Context: Human neurodevelopmental consequences of exposure to methyl-mercury (MeHg) from eating fish remain a question of public health concern.
Objective: To study the association between MeHg exposure and the developmental outcomes of children in the Republic of Seychelles at 66 months of age.
Design: A prospective longitudinal cohort study.
Participants: A total of 711 of 779 cohort mother-child pairs initially enrolled in the Seychelles Child Development Study in 1989.
Setting: The Republic of Seychelles, an archipelago in the Indian Ocean where 85% of the population consumes ocean fish daily.
Main outcome measures: Prenatal and postnatal MeHg exposure and 6 age-appropriate neurodevelopmental tests: the McCarthy Scales of Children's Abilities, the Preschool Language Scale, the Woodcock-Johnson Applied Problems and Letter and Word Recognition Tests of Achievement, the Bender Gestalt test, and the Child Behavior Checklist.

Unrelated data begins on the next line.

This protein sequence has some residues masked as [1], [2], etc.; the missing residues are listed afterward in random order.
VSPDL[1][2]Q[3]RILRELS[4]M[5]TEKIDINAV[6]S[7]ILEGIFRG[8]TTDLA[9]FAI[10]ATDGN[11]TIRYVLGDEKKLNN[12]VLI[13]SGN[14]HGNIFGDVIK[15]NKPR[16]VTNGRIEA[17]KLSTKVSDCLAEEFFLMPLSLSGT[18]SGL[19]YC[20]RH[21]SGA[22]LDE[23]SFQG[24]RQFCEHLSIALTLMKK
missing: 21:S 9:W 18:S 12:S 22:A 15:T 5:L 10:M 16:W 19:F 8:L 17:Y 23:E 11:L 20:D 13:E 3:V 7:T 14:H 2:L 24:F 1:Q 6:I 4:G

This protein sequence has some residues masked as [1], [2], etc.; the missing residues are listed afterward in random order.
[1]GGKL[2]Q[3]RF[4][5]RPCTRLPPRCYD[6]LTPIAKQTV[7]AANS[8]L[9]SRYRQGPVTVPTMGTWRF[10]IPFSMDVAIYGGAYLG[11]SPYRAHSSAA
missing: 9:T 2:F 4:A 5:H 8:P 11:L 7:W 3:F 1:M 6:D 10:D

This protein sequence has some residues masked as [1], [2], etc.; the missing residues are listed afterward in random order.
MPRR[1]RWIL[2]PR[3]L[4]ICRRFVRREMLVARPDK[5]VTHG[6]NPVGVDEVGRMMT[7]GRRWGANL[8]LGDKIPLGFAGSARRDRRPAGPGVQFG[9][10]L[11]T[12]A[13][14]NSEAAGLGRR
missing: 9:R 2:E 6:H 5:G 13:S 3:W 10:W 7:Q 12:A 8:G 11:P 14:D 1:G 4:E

Results: The mean maternal hair total mercury level was 6.8 ppm and the mean child hair total mercury level at age 66 months was 6.5 ppm. No adverse outcomes at 66 months were associated with either prenatal or postnatal MeHg exposure.
Conclusion: In the population studied, consumption of a diet high in ocean fish appears to pose no threat to developmental outcomes through 66 months of age.